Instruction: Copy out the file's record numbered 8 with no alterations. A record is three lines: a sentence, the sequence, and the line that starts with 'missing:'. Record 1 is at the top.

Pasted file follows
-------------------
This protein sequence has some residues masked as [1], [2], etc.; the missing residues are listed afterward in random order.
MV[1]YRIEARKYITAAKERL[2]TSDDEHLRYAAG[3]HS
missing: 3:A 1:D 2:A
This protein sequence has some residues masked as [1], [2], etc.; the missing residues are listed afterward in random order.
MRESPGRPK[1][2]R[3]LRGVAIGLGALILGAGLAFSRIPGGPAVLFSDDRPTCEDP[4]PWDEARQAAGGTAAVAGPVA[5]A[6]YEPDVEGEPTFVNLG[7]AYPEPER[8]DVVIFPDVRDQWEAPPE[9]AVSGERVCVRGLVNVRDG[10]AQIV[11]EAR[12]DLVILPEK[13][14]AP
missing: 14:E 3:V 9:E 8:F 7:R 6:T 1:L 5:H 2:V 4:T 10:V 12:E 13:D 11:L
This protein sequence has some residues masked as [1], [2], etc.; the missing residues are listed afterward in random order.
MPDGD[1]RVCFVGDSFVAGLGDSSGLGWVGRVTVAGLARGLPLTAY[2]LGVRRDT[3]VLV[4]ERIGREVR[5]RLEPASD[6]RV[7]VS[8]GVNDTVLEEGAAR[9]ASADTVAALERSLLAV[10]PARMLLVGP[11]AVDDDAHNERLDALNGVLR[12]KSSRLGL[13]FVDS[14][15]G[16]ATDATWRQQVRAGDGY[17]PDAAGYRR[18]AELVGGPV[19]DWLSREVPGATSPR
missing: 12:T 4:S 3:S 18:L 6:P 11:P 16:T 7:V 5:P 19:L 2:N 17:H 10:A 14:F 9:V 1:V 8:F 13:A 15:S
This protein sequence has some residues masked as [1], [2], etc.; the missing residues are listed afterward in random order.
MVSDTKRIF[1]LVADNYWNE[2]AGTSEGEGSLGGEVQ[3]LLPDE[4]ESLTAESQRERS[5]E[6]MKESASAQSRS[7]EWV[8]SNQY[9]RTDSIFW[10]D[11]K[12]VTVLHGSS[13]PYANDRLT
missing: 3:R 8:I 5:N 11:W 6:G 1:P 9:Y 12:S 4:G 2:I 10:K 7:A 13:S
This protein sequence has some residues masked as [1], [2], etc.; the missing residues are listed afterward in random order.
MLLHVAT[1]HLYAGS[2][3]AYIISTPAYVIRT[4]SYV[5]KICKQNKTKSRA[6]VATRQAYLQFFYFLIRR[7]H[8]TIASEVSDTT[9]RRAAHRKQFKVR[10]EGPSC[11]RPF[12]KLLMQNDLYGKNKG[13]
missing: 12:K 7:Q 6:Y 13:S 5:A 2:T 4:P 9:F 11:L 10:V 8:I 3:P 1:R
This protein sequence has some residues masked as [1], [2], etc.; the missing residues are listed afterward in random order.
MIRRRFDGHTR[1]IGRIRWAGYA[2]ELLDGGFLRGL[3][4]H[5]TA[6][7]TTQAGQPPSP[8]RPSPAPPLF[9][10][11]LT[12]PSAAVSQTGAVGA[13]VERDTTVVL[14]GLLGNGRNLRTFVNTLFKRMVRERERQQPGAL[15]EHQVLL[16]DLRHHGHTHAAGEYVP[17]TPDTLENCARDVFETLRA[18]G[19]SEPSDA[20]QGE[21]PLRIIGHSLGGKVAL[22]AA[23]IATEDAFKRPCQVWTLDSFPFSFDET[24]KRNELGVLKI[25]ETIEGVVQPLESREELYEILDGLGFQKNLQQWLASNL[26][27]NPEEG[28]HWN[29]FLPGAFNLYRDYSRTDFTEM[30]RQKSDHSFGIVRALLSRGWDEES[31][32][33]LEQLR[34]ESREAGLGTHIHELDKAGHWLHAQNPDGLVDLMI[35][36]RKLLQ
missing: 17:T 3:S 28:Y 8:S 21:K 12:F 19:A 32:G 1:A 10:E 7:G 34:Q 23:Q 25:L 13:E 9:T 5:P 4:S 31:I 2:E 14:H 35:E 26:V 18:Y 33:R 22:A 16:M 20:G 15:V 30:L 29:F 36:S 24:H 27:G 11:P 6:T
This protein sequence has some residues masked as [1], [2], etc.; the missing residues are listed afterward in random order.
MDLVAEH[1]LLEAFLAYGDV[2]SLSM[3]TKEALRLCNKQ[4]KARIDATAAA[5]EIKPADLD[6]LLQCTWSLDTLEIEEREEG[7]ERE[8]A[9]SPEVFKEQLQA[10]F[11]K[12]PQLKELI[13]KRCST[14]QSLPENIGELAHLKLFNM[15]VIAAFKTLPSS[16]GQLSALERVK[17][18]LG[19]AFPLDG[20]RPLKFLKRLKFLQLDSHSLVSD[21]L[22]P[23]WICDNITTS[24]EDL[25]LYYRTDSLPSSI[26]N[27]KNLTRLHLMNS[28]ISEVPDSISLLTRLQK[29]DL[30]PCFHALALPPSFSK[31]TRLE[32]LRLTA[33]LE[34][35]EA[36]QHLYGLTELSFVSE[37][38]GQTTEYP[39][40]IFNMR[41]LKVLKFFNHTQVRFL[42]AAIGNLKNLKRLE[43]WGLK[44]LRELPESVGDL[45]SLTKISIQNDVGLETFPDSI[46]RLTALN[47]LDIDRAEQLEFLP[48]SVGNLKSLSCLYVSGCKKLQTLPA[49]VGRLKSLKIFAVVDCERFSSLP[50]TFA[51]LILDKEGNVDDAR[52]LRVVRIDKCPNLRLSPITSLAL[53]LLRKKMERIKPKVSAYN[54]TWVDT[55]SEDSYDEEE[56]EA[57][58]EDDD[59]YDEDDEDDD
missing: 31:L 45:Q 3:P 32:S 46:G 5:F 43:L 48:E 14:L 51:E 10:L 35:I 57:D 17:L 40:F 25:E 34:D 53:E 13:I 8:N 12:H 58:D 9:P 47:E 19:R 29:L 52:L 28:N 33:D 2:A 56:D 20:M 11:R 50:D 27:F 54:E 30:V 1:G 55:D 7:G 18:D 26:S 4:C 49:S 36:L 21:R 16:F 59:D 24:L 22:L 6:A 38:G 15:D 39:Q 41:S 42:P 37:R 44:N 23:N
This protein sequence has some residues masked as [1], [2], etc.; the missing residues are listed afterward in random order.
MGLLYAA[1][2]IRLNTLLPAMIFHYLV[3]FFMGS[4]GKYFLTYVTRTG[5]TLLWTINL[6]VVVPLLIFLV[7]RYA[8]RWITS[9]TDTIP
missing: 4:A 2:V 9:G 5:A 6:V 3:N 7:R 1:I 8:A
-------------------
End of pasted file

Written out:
This protein sequence has some residues masked as [1], [2], etc.; the missing residues are listed afterward in random order.
MGLLYAA[1][2]IRLNTLLPAMIFHYLV[3]FFMGS[4]GKYFLTYVTRTG[5]TLLWTINL[6]VVVPLLIFLV[7]RYA[8]RWITS[9]TDTIP
missing: 4:A 2:V 9:G 5:A 6:V 3:N 7:R 1:I 8:A